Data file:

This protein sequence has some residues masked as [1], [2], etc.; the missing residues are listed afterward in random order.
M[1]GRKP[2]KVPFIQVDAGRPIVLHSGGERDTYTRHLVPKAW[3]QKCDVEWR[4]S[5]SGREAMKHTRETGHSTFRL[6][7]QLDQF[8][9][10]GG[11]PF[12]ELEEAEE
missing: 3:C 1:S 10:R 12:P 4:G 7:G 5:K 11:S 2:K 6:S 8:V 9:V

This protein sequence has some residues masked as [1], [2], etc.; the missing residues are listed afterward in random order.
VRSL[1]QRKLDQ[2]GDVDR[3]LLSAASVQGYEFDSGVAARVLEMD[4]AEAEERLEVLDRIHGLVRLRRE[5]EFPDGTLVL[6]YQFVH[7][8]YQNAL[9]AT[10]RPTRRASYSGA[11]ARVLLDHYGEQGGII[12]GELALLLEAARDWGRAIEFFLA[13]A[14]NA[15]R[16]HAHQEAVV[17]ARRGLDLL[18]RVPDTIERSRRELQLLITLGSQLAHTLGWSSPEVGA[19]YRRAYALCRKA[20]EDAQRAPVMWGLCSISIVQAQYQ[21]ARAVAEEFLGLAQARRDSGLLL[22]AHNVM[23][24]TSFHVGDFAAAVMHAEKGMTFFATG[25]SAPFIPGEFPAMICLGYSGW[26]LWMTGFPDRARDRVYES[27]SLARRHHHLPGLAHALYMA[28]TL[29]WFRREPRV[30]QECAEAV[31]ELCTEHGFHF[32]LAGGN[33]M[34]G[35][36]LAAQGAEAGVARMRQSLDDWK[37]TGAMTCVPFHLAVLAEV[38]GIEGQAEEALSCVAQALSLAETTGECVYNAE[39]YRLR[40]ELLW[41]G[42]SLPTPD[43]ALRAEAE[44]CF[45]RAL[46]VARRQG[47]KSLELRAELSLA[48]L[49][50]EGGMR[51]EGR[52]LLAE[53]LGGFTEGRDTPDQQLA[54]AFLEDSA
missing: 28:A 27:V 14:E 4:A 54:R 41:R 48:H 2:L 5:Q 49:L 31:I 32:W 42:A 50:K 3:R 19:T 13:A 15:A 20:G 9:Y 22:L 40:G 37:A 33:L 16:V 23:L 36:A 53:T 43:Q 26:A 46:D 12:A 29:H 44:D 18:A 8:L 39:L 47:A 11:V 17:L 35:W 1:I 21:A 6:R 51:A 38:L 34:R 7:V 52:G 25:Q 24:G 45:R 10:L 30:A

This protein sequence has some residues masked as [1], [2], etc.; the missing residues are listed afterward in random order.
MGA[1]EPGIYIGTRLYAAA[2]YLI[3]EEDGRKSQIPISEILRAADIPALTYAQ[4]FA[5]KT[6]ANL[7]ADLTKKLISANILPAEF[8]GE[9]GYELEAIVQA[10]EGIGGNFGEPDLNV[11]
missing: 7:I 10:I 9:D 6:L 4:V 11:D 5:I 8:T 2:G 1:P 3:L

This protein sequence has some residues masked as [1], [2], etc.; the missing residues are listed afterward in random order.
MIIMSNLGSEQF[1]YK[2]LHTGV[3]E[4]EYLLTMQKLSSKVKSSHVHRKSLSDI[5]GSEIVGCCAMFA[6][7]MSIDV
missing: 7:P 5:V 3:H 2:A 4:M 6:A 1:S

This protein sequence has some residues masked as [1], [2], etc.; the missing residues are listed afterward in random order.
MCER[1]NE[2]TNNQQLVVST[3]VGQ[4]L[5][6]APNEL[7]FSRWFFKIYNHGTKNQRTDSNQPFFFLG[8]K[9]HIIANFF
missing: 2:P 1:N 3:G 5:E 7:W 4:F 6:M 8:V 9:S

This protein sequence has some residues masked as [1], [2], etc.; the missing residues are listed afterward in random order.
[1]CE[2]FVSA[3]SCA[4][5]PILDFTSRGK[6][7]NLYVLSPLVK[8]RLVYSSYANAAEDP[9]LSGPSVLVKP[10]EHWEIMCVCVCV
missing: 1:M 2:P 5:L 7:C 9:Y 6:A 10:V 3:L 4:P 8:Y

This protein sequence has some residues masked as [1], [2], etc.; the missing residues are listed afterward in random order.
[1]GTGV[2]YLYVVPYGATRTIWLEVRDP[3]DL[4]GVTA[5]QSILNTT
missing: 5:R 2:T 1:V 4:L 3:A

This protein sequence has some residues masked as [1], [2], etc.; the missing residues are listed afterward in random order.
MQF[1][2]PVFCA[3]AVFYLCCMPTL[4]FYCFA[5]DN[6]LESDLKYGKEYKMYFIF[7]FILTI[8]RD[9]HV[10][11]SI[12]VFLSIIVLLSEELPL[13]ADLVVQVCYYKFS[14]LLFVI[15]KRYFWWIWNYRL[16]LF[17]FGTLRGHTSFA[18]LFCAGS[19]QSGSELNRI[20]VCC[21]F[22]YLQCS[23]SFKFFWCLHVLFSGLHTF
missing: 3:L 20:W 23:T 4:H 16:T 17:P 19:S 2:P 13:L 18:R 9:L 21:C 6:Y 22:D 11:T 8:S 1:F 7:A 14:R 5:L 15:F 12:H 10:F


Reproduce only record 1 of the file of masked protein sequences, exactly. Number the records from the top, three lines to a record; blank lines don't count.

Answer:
This protein sequence has some residues masked as [1], [2], etc.; the missing residues are listed afterward in random order.
M[1]GRKP[2]KVPFIQVDAGRPIVLHSGGERDTYTRHLVPKAW[3]QKCDVEWR[4]S[5]SGREAMKHTRETGHSTFRL[6][7]QLDQF[8][9][10]GG[11]PF[12]ELEEAEE
missing: 3:C 1:S 10:R 12:P 4:G 7:G 5:K 11:S 2:K 6:S 8:V 9:V